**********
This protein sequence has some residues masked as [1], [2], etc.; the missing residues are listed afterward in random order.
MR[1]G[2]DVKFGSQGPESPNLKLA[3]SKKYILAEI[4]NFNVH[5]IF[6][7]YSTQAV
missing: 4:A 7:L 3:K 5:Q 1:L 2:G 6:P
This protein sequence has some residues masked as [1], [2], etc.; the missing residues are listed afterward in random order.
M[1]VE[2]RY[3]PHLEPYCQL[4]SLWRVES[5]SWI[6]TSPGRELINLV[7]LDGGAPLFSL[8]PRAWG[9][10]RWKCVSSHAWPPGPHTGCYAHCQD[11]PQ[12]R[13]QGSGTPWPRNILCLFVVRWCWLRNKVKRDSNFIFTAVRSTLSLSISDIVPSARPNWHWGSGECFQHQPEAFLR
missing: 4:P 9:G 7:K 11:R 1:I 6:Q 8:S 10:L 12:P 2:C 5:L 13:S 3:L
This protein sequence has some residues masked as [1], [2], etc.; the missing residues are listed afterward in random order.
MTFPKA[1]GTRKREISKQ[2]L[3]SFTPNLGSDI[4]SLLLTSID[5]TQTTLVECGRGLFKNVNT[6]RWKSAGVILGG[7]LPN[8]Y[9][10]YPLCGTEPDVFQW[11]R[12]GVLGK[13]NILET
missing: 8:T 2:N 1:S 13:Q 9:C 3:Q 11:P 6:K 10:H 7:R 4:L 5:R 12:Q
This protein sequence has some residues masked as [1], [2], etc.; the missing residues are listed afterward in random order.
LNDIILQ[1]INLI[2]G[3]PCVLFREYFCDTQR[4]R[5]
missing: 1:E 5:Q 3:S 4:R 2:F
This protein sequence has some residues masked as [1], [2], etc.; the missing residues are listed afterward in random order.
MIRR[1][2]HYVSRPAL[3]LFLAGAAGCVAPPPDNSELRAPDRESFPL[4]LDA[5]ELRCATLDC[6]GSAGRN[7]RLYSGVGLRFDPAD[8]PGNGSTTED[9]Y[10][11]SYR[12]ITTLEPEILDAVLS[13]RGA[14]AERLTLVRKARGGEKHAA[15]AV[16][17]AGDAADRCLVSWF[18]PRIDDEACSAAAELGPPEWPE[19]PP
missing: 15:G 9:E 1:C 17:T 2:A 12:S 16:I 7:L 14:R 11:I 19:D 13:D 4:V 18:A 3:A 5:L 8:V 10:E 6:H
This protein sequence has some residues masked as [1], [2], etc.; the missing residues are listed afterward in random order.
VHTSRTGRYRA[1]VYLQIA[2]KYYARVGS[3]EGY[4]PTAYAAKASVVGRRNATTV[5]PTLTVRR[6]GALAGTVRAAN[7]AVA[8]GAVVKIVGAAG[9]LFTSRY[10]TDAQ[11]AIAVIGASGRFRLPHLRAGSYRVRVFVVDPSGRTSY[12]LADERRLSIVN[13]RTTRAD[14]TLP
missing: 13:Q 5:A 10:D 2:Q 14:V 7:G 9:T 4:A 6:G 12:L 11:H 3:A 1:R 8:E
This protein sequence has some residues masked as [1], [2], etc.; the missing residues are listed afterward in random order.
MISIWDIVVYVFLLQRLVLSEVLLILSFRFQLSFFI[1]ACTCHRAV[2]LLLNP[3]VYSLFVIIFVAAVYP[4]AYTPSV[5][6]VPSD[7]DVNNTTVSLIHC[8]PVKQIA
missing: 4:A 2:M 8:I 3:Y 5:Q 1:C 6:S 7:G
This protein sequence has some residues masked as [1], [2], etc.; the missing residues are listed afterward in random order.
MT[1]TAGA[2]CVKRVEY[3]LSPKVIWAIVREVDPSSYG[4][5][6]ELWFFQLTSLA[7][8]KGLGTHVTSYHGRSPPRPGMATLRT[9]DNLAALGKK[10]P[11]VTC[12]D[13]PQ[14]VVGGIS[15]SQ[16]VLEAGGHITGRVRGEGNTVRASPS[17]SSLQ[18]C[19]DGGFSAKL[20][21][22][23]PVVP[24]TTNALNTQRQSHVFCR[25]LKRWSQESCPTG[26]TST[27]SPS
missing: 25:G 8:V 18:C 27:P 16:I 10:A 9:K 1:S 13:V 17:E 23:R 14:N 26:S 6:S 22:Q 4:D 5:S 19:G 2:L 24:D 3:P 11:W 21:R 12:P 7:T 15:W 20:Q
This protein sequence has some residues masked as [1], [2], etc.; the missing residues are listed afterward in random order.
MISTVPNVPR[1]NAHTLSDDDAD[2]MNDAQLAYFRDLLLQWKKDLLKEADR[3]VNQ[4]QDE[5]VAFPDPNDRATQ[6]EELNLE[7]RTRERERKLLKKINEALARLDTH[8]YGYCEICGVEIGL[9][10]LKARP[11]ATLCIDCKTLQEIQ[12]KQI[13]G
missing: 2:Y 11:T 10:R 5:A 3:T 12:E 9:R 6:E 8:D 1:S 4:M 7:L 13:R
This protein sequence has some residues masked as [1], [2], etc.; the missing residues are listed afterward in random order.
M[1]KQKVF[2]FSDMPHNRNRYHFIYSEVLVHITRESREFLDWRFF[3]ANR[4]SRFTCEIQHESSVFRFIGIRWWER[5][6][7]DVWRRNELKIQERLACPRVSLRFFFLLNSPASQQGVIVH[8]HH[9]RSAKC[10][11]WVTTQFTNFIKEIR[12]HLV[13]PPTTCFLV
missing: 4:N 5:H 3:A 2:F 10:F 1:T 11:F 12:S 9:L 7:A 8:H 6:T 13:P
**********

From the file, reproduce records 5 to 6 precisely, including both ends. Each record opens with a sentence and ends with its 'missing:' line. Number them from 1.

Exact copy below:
This protein sequence has some residues masked as [1], [2], etc.; the missing residues are listed afterward in random order.
MIRR[1][2]HYVSRPAL[3]LFLAGAAGCVAPPPDNSELRAPDRESFPL[4]LDA[5]ELRCATLDC[6]GSAGRN[7]RLYSGVGLRFDPAD[8]PGNGSTTED[9]Y[10][11]SYR[12]ITTLEPEILDAVLS[13]RGA[14]AERLTLVRKARGGEKHAA[15]AV[16][17]AGDAADRCLVSWF[18]PRIDDEACSAAAELGPPEWPE[19]PP
missing: 15:G 9:E 1:C 17:T 2:A 12:S 16:I 7:L 14:R 11:I 19:D 13:D 4:V 18:A 3:A 5:L 8:V 10:E 6:H
This protein sequence has some residues masked as [1], [2], etc.; the missing residues are listed afterward in random order.
VHTSRTGRYRA[1]VYLQIA[2]KYYARVGS[3]EGY[4]PTAYAAKASVVGRRNATTV[5]PTLTVRR[6]GALAGTVRAAN[7]AVA[8]GAVVKIVGAAG[9]LFTSRY[10]TDAQ[11]AIAVIGASGRFRLPHLRAGSYRVRVFVVDPSGRTSY[12]LADERRLSIVN[13]RTTRAD[14]TLP
missing: 13:Q 5:A 10:D 2:Q 14:V 7:G 9:T 4:A 6:G 12:L 11:H 3:A 1:R 8:E